Optimal design of mixture experiments

Date: 19 October 2015

Venue: University of Antwerp, Promotiezaal Grauwzusters - Lange Sint-Annastraat 7 - 2000 Antwerp

Time: 4:00 PM

PhD candidate: Utami Dyah Syafitri

Principal investigator: Prof Peter Goos

Short description: PhD defence Utami Dyah Syafitri - Faculty of Applied Economics



Abstract

A mixture experiment is an experiment in which the experimental factors are ingredients of a mixture, and the response depends only on the relative proportions of the ingredients.  Special features of mixture experiments are the two main constraints that the levels of the experimental factors all lie between zero and one, and that the sum of the levels of all experimental factors is one.

In this dissertation, we discuss and address two main topics. The first topic is inspired by the fact that, although mixture experiments usually are intended to predict the response(s) for all possible formulations of the mixture and to identify optimal proportions for each of the ingredients, little research has been done concerning their I-optimal design. In this dissertation, we provide the first detailed overview of the literature on the I-optimal design of mixture experiments and identify several contradictions. We present I-optimal continuous designs for various Scheffé models and contrast them with the published results.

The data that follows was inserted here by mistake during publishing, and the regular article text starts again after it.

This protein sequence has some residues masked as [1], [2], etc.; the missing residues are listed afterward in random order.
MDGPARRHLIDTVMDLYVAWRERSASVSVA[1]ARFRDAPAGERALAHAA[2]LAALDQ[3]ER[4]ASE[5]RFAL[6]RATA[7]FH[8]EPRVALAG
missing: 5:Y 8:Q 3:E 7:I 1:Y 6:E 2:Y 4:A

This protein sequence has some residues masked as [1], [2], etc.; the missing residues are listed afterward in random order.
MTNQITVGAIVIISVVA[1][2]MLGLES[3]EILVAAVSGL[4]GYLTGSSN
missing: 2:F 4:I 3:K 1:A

The second topic is related to additional constraints in mixture experiments. The problems are inspired by De Ketelaere, Goos, and Brijs (2011) who discuss a baking experiment. In some cases, the available stock of certain ingredients is  limited. This type of constraint substantially complicates the search for optimal designs for mixture experiments. We propose a variable neighborhood descent algorithm to tackle the problem.

Another problem in the baking experiment is that, in order to create "new" flours to bake bread from, the experimenters not only used the pure flours but they also mixed the sample flours. The experiment was complicated because the chemical component proportions could not be manipulated directly, but only indirectly, by mixing the sample flours. To tackle the problem, we propose a modified coordinate-exchange algorithm.